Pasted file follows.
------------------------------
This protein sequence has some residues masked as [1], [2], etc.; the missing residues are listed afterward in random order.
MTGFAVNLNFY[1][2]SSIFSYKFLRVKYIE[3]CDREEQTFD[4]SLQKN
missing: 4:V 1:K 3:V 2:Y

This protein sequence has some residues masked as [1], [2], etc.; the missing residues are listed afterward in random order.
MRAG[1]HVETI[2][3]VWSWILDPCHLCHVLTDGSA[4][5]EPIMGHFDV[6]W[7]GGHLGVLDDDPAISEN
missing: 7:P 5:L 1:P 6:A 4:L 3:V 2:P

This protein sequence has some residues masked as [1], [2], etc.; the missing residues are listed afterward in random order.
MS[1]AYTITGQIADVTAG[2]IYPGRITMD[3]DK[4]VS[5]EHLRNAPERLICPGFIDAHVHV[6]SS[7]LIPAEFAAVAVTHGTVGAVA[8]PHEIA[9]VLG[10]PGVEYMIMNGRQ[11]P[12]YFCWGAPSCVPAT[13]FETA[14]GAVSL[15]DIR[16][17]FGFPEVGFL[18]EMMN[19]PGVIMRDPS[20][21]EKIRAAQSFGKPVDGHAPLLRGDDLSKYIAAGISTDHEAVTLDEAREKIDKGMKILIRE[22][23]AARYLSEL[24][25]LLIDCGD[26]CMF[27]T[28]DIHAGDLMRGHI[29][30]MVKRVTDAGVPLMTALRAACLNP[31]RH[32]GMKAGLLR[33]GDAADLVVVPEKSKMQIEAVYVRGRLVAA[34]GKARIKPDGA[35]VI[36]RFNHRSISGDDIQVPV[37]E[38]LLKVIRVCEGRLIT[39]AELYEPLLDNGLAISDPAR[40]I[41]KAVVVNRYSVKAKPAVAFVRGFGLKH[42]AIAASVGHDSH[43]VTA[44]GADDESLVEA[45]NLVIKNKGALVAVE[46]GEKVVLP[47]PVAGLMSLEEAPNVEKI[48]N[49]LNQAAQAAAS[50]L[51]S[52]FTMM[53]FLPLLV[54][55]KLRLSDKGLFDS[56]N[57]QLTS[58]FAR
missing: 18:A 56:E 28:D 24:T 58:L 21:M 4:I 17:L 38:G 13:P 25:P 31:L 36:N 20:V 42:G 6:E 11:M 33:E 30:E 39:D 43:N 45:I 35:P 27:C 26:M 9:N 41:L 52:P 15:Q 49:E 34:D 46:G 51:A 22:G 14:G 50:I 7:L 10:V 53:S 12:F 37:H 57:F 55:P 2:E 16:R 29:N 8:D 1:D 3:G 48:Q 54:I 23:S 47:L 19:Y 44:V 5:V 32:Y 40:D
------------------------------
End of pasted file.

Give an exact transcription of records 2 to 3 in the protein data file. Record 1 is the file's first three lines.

This protein sequence has some residues masked as [1], [2], etc.; the missing residues are listed afterward in random order.
MRAG[1]HVETI[2][3]VWSWILDPCHLCHVLTDGSA[4][5]EPIMGHFDV[6]W[7]GGHLGVLDDDPAISEN
missing: 7:P 5:L 1:P 6:A 4:L 3:V 2:P

This protein sequence has some residues masked as [1], [2], etc.; the missing residues are listed afterward in random order.
MS[1]AYTITGQIADVTAG[2]IYPGRITMD[3]DK[4]VS[5]EHLRNAPERLICPGFIDAHVHV[6]SS[7]LIPAEFAAVAVTHGTVGAVA[8]PHEIA[9]VLG[10]PGVEYMIMNGRQ[11]P[12]YFCWGAPSCVPAT[13]FETA[14]GAVSL[15]DIR[16][17]FGFPEVGFL[18]EMMN[19]PGVIMRDPS[20][21]EKIRAAQSFGKPVDGHAPLLRGDDLSKYIAAGISTDHEAVTLDEAREKIDKGMKILIRE[22][23]AARYLSEL[24][25]LLIDCGD[26]CMF[27]T[28]DIHAGDLMRGHI[29][30]MVKRVTDAGVPLMTALRAACLNP[31]RH[32]GMKAGLLR[33]GDAADLVVVPEKSKMQIEAVYVRGRLVAA[34]GKARIKPDGA[35]VI[36]RFNHRSISGDDIQVPV[37]E[38]LLKVIRVCEGRLIT[39]AELYEPLLDNGLAISDPAR[40]I[41]KAVVVNRYSVKAKPAVAFVRGFGLKH[42]AIAASVGHDSH[43]VTA[44]GADDESLVEA[45]NLVIKNKGALVAVE[46]GEKVVLP[47]PVAGLMSLEEAPNVEKI[48]N[49]LNQAAQAAAS[50]L[51]S[52]FTMM[53]FLPLLV[54][55]KLRLSDKGLFDS[56]N[57]QLTS[58]FAR
missing: 18:A 56:E 28:D 24:T 58:L 21:M 4:I 17:L 38:G 13:P 25:P 31:L 36:N 20:V 42:G 6:E 11:M 33:E 30:E 39:D 43:N 45:I 35:P 27:C 26:M 9:N 41:L 52:P 15:Q 49:E 34:D 46:G 51:A 22:G 14:G 50:I 7:L 10:V 53:S 12:F 37:H 57:F 55:P 2:E 16:R 29:N 8:D 1:D 3:G 48:Q 54:I 23:S 47:L 19:Y 44:V 5:V 32:Y 40:D